Lets make the area of Basin 1 to be 10 square miles, and select the SCS Curve Number and SCS Unit Hydrograph as the Loss Method and Transform Method options. Select None as the Baseflow Method

Lets choose a curve number of CN = 80

And a lag time of 60 mins

Use File/Save to save the properties of the Basin Model

3. Prepare a Meteorologic Model

Now lets put some precipitation our model.

Select Components/Meteorologic Model Manager

And create a new Test Precipitation called Met 1 for our model

Now, when you return to the main HEC-HMS screen, you’ll see a Met 1 component appear:

We are going to use the Specified Hyetograph method and put some rainfall in associated with a gage. But, first, lets used the Basins tab to let the Meteorologic Model know that we are applying this meteorology to the Subbasins in this model:

Ok, now lets specify our Hyetograph at a gage. We’ll create an artificial one since we don’t yet have actual gage rainfall to work with.

In the components, select Time Series Manager

Choose Incremental Inches for the Precipitation and 1 Hour as the Time Interval.

Once you save those choices, you’ll be able to edit the Time Window:

The time shown here in 2012 is arbitrary and you can just as easily use 2013. Lets add the precipitation in the Table view, with 2 inches of rain in the first hour and zero thereafter. Note that you cannot enter anything into the first time interval 00:00

Now, lets go back to the Meteorologic Model and link the Specified Hyetograph to Gage 1

4. Preparing the Control Specifications

The last thing that we need to specify is the Control Specifications Component

And set up a Control 1 Specification

And lets enter the specifications as shown below

This defines the time period of the simulation and the time interval within that at which computations will be performed.

Ok, after this rather laborious process of specifying all the input information, we are now ready to do a simulation run. Choose Compute/Create Simulation Run

Choose the default name Run 1

Select your test basin

And your Test Precipitation

And you Test Control specifications

And now you hit Finish and you’re ready to go

5. Make a Model Run

Select Compute Run [Run 1]

And everything computes. Ignore the warning about missing precipitation values.

Now, go to the Basin Model display, right click on Subbasin-1 and select View Results [Run 1] Graph

Select View Results [Run 1] Summary Table

 

From which you can determine the total precipitation, losses, and amount of excess rainfall.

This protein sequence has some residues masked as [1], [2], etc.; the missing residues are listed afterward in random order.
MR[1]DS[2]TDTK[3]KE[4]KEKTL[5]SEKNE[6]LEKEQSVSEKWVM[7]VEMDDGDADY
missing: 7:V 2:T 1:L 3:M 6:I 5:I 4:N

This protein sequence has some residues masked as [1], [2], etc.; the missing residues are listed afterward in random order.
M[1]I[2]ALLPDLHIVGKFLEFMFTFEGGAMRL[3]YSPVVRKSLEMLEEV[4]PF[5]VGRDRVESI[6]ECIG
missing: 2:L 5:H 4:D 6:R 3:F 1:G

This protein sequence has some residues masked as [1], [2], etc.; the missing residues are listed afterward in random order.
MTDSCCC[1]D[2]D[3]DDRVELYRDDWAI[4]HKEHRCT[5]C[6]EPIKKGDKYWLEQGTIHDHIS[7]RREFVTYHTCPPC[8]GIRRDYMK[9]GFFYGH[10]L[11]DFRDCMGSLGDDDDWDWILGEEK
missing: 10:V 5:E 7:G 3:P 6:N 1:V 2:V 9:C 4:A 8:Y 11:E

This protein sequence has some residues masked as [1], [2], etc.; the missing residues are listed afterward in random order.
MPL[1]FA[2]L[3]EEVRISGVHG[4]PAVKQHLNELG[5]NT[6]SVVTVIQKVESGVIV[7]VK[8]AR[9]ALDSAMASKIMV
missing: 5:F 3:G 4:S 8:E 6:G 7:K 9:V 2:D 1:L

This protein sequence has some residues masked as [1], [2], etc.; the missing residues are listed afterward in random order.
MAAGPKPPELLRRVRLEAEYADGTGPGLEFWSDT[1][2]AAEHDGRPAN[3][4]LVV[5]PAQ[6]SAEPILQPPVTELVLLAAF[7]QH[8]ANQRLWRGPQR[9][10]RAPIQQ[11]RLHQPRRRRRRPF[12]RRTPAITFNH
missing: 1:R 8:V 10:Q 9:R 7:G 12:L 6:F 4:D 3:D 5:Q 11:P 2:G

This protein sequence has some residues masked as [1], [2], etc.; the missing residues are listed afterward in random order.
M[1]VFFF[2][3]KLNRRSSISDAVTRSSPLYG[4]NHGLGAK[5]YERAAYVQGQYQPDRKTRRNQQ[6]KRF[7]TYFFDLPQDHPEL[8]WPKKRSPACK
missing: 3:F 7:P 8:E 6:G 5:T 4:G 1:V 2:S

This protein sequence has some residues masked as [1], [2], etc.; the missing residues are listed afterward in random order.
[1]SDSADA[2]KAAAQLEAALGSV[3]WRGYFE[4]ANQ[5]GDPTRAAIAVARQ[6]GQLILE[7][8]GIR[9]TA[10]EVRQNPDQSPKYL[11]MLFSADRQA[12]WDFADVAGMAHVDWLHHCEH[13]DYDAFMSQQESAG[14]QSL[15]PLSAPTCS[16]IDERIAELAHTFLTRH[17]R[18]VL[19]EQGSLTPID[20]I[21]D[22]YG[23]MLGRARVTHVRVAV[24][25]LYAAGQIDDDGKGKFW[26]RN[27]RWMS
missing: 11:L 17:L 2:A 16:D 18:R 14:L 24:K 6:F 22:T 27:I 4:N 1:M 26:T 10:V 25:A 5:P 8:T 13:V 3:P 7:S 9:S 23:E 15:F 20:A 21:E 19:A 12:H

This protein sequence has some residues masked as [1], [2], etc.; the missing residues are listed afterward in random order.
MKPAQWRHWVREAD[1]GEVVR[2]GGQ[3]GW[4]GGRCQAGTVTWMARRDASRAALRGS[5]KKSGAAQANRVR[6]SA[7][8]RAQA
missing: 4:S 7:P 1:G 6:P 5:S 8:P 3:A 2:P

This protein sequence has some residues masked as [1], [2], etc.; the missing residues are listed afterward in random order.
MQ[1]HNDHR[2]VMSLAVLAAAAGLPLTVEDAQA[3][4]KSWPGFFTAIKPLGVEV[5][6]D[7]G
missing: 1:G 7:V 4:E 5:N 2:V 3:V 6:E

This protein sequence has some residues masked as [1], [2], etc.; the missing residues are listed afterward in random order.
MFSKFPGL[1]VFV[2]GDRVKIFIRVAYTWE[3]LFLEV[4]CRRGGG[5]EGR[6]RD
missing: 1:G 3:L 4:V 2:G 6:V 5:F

Select View Results [Run 1] Time-Series Table

From which you can pick out the peak discharge of the outflow hydrograph.

Ok, now you’ve done the hard work, lets have some fun!

Lets reduce the Curve Number to 60 and see what happens. Wow. Much less flow.

Lets return the Curve Number to 80 (which is what is typical for the soils in Brushy Creek) and now increase the % impervious cover to 25.

You can see how urbanization and increase in impervious cover increases excess precipition and discharge.

Another impact of urbanization is a reduction in lag time as water moves faster through the basin. Lets reduce the lag time to 50 min, and up go the flows again.

Now, I think you can see how hydrologic modeling creates insight into precipitation, flows and the relation between them.

To be turned in:
1. Verify with hand computation the amount of excess precipitation that results from a 2 inch rainfall in 1 hour falling on a basin with a curve number of 80 and 25% impervious cover.

2. Prepare a graph that shows the relation between the peak discharge and curve number for increments of the curve number of 10 from 60 to 90. Assume zero impervious cover and a lag time of 60 min.

3. For a curve number of 80, prepare a graph that shows the relation between the peak discharge and the % impervious cover for impervious cover 0 to 50% in 10% increments. Assume a lag time of 60 min

4. For a curve number of 80 and zero impervious cover, prepare a graph that shows the relation between peak discharge and lag time for lag times in the range 30 min to 90 min in 10 min increments.

6. Add a Reach Element

Click on the Reach Creation Tool and on the basin model screen, drag a line between two points and create a new Reach element. Make sure that you start away from the Subbasin element and then end at the element to make the graphic look nice. If you just get a dot and no line, it means that the tool didn’t work correctly. Right click on the Reach element and delete it, and then try again.

 

Now, let’s give the reach some parameters using the Muskingum-Cunge method: